Let me tell you a side story about a US city that lived the boom of Ottawa, one based largely on a singular sector of the high tech industry. That city would be Portland, OR. In the mid-80's, some very forward thinking government and business types mad a bold move. They saw a withering lumber industry, which was the foundation of the State's economy. There were some fledgling technology companies springing out of the University of Oregon and a flashy new age company called Nike starting to change the economy. They opened the doors widely for high tech and gave lavish tax holidays to the hottest companies in the hottest sectors of the day (late 80's). Intel took the bait and set up a fabrication plant and R&D center. HP set up some facilities. Others followed, but predominantly related to the semiconductor industry. While the economy, as a whole in Oregon, has improved, the state is still subject to the boom and bust cycle of one sector of an industry. They have no diversity in technology and suffer for it. In 1998, Portland slumped badly during the Asian crisis. Lo and behold, this news just in today: Intel postpones expansion plans in Oregon due to weak demand. To wit:

HILLSBORO, Ore. (AP) - Intel has indefinitely postponed construction of a $400-million US research and development campus in Oregon, citing weaker demand for computer chips. Intel's largest division is in the western suburbs of Portland known as the Silicon Forest, employing about 15,000 people. The new site would have added 7,000 workers.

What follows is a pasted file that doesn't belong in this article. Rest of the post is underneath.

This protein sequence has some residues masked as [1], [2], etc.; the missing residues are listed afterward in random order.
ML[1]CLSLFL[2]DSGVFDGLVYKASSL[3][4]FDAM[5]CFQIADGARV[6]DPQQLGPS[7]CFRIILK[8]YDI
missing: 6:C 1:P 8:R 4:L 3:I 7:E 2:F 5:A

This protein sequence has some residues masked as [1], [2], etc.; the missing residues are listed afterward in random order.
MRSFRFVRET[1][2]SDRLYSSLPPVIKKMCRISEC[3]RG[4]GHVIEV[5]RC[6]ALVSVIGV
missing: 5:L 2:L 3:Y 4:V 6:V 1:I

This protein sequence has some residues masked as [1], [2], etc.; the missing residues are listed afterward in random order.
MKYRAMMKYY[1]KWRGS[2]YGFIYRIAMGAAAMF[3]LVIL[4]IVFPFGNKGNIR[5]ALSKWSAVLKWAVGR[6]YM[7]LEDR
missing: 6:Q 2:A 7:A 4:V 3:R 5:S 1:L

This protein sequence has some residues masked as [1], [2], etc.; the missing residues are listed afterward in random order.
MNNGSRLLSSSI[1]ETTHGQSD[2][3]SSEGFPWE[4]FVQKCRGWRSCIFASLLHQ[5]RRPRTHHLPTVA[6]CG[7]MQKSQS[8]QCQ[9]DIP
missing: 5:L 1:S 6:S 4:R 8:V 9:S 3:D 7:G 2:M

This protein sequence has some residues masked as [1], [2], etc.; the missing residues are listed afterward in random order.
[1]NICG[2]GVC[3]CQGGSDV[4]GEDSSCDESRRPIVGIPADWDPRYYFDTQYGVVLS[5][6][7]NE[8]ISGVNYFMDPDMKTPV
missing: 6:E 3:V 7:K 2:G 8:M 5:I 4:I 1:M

Will Ottawa suffer the same fate? There will be a bubble bursting in the optical networking sector with the vast amount of investment in the space. Ottawa will have its share of consolidations and bankruptcies when that happens. If the communications industry slows (personally I think we are Ok for a few years as the global build out of the Net continues) then Ottawa slows. If a city gets too reliant on one sector and all the second order economic benefactors are making hay on the backs of that sector (think car dealers, real estate agents, contractors, bartenders, Ottawa Senators, and on and on), then when the sector contracts, everyone gets hit hard.

Hey, times are good in Ottawa. A party pooper VC/columnist from BC can't put a damper on their success, right now. But, I would be looking to prop up other sectors of the industry so that the engine does not grind to a complete halt. Sometime soon.

What Do You Think? Talk Back To Brent Holliday


Something Ventured
is a bi-weekly column designed to supplement the T-Net British Columbia web site with some timely, relevant and possibly irreverent insight into the industry. I hope to share some of the perspective and trends that I see in my role as a VC. The column is always followed by feedback (if its positive or constructive. I'll keep the flames to myself, thanks).